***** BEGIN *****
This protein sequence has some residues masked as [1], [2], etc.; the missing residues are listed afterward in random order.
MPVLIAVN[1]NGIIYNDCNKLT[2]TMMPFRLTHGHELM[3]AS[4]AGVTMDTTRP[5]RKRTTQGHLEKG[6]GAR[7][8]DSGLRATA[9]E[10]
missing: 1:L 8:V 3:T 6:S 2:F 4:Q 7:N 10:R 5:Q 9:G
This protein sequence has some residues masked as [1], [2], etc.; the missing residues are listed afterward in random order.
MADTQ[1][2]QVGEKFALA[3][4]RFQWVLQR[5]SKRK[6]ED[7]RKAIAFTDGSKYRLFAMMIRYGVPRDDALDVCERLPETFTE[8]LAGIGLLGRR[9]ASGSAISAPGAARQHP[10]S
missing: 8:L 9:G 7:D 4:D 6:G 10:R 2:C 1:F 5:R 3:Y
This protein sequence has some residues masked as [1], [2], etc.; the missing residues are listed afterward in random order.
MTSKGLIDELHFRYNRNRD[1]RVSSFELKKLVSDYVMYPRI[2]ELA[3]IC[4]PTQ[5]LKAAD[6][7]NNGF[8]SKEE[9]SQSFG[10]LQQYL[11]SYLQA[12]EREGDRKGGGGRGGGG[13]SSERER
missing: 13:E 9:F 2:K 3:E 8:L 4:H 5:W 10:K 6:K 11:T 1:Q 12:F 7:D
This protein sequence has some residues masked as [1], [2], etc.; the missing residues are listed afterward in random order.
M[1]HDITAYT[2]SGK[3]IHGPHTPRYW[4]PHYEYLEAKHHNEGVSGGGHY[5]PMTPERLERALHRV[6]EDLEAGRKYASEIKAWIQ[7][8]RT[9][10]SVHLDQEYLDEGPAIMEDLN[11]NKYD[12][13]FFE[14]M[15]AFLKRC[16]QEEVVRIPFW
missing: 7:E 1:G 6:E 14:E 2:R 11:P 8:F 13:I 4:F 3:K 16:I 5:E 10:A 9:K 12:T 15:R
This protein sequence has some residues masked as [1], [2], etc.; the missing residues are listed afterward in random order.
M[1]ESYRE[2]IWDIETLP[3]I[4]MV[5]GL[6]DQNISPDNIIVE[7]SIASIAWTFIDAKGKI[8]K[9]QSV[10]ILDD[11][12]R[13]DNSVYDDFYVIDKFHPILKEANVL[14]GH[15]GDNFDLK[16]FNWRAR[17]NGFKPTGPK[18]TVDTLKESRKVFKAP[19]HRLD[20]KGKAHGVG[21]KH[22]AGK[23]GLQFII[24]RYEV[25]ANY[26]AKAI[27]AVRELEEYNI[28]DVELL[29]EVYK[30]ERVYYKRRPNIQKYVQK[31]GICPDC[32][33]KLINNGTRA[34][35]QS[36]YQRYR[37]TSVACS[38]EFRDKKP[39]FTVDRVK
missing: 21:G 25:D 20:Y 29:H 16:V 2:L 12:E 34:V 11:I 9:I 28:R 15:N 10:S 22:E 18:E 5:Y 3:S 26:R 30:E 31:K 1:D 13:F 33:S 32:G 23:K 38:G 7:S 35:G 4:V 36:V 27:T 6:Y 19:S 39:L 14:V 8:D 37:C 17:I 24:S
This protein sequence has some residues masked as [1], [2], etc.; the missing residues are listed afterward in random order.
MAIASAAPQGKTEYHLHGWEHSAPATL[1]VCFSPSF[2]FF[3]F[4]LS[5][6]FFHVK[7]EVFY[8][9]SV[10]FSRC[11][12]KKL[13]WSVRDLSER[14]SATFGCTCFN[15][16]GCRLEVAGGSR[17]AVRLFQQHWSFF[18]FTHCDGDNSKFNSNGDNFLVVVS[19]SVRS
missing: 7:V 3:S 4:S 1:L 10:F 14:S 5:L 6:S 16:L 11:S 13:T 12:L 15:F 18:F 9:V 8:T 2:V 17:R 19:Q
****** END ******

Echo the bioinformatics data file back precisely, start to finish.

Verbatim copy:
This protein sequence has some residues masked as [1], [2], etc.; the missing residues are listed afterward in random order.
MPVLIAVN[1]NGIIYNDCNKLT[2]TMMPFRLTHGHELM[3]AS[4]AGVTMDTTRP[5]RKRTTQGHLEKG[6]GAR[7][8]DSGLRATA[9]E[10]
missing: 1:L 8:V 3:T 6:S 2:F 4:Q 7:N 10:R 5:Q 9:G
This protein sequence has some residues masked as [1], [2], etc.; the missing residues are listed afterward in random order.
MADTQ[1][2]QVGEKFALA[3][4]RFQWVLQR[5]SKRK[6]ED[7]RKAIAFTDGSKYRLFAMMIRYGVPRDDALDVCERLPETFTE[8]LAGIGLLGRR[9]ASGSAISAPGAARQHP[10]S
missing: 8:L 9:G 7:D 4:D 6:G 10:R 2:C 1:F 5:R 3:Y
This protein sequence has some residues masked as [1], [2], etc.; the missing residues are listed afterward in random order.
MTSKGLIDELHFRYNRNRD[1]RVSSFELKKLVSDYVMYPRI[2]ELA[3]IC[4]PTQ[5]LKAAD[6][7]NNGF[8]SKEE[9]SQSFG[10]LQQYL[11]SYLQA[12]EREGDRKGGGGRGGGG[13]SSERER
missing: 13:E 9:F 2:K 3:E 8:L 4:H 5:W 10:K 6:K 11:T 1:Q 12:F 7:D
This protein sequence has some residues masked as [1], [2], etc.; the missing residues are listed afterward in random order.
M[1]HDITAYT[2]SGK[3]IHGPHTPRYW[4]PHYEYLEAKHHNEGVSGGGHY[5]PMTPERLERALHRV[6]EDLEAGRKYASEIKAWIQ[7][8]RT[9][10]SVHLDQEYLDEGPAIMEDLN[11]NKYD[12][13]FFE[14]M[15]AFLKRC[16]QEEVVRIPFW
missing: 7:E 1:G 6:E 14:E 2:R 11:P 8:F 13:I 4:F 3:K 16:I 5:E 10:A 9:K 12:T 15:R
This protein sequence has some residues masked as [1], [2], etc.; the missing residues are listed afterward in random order.
M[1]ESYRE[2]IWDIETLP[3]I[4]MV[5]GL[6]DQNISPDNIIVE[7]SIASIAWTFIDAKGKI[8]K[9]QSV[10]ILDD[11][12]R[13]DNSVYDDFYVIDKFHPILKEANVL[14]GH[15]GDNFDLK[16]FNWRAR[17]NGFKPTGPK[18]TVDTLKESRKVFKAP[19]HRLD[20]KGKAHGVG[21]KH[22]AGK[23]GLQFII[24]RYEV[25]ANY[26]AKAI[27]AVRELEEYNI[28]DVELL[29]EVYK[30]ERVYYKRRPNIQKYVQK[31]GICPDC[32][33]KLINNGTRA[34][35]QS[36]YQRYR[37]TSVACS[38]EFRDKKP[39]FTVDRVK
missing: 21:G 25:D 20:Y 29:H 16:V 2:L 12:E 34:V 11:I 9:I 28:R 15:N 10:S 22:E 18:E 5:Y 3:S 26:R 30:E 31:K 1:D 13:F 33:S 32:G 23:K 38:G 7:S 35:G 4:V 36:V 27:T 6:Y 19:S 39:L 14:V 8:D 37:C 17:I 24:S
This protein sequence has some residues masked as [1], [2], etc.; the missing residues are listed afterward in random order.
MAIASAAPQGKTEYHLHGWEHSAPATL[1]VCFSPSF[2]FF[3]F[4]LS[5][6]FFHVK[7]EVFY[8][9]SV[10]FSRC[11][12]KKL[13]WSVRDLSER[14]SATFGCTCFN[15][16]GCRLEVAGGSR[17]AVRLFQQHWSFF[18]FTHCDGDNSKFNSNGDNFLVVVS[19]SVRS
missing: 7:V 3:S 4:S 1:L 10:F 14:S 5:L 6:S 16:L 11:S 13:T 12:L 15:F 18:F 9:V 8:T 2:V 17:R 19:Q